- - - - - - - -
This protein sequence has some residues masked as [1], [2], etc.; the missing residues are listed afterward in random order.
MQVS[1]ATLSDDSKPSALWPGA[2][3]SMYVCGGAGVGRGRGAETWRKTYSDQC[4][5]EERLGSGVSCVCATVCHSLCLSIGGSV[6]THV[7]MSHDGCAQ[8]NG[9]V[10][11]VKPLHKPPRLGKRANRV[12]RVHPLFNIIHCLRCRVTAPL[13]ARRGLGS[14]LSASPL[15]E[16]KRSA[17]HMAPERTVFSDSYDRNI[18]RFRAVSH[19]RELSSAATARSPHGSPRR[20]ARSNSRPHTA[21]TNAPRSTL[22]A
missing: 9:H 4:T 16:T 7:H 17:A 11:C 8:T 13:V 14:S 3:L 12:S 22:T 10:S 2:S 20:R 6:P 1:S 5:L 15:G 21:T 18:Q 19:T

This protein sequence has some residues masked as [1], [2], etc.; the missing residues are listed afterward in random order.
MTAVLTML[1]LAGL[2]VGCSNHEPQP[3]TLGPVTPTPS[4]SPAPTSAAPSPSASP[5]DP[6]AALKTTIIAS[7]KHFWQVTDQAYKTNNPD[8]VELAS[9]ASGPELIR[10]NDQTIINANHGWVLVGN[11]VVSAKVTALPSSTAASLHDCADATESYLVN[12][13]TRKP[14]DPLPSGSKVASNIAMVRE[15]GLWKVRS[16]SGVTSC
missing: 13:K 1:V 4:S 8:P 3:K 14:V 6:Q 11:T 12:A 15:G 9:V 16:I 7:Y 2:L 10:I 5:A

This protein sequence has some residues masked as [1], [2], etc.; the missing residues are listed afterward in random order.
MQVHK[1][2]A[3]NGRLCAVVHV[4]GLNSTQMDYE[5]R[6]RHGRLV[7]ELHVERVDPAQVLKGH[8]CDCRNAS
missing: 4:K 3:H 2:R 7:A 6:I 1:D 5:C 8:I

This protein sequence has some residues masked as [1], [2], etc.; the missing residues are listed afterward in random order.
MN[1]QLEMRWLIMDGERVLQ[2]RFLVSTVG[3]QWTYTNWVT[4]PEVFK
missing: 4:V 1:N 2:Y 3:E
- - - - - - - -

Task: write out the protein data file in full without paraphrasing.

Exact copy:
This protein sequence has some residues masked as [1], [2], etc.; the missing residues are listed afterward in random order.
MQVS[1]ATLSDDSKPSALWPGA[2][3]SMYVCGGAGVGRGRGAETWRKTYSDQC[4][5]EERLGSGVSCVCATVCHSLCLSIGGSV[6]THV[7]MSHDGCAQ[8]NG[9]V[10][11]VKPLHKPPRLGKRANRV[12]RVHPLFNIIHCLRCRVTAPL[13]ARRGLGS[14]LSASPL[15]E[16]KRSA[17]HMAPERTVFSDSYDRNI[18]RFRAVSH[19]RELSSAATARSPHGSPRR[20]ARSNSRPHTA[21]TNAPRSTL[22]A
missing: 9:H 4:T 16:T 7:H 17:A 11:C 8:T 13:V 14:S 3:L 12:S 22:T 10:S 2:S 20:R 6:P 1:S 5:L 15:G 21:T 18:Q 19:T

This protein sequence has some residues masked as [1], [2], etc.; the missing residues are listed afterward in random order.
MTAVLTML[1]LAGL[2]VGCSNHEPQP[3]TLGPVTPTPS[4]SPAPTSAAPSPSASP[5]DP[6]AALKTTIIAS[7]KHFWQVTDQAYKTNNPD[8]VELAS[9]ASGPELIR[10]NDQTIINANHGWVLVGN[11]VVSAKVTALPSSTAASLHDCADATESYLVN[12][13]TRKP[14]DPLPSGSKVASNIAMVRE[15]GLWKVRS[16]SGVTSC
missing: 13:K 1:V 4:S 8:P 3:K 14:V 6:Q 11:T 12:A 15:G 9:V 16:I 7:Y 2:L 10:I 5:A

This protein sequence has some residues masked as [1], [2], etc.; the missing residues are listed afterward in random order.
MQVHK[1][2]A[3]NGRLCAVVHV[4]GLNSTQMDYE[5]R[6]RHGRLV[7]ELHVERVDPAQVLKGH[8]CDCRNAS
missing: 4:K 3:H 2:R 7:A 6:I 1:D 5:C 8:I

This protein sequence has some residues masked as [1], [2], etc.; the missing residues are listed afterward in random order.
MN[1]QLEMRWLIMDGERVLQ[2]RFLVSTVG[3]QWTYTNWVT[4]PEVFK
missing: 4:V 1:N 2:Y 3:E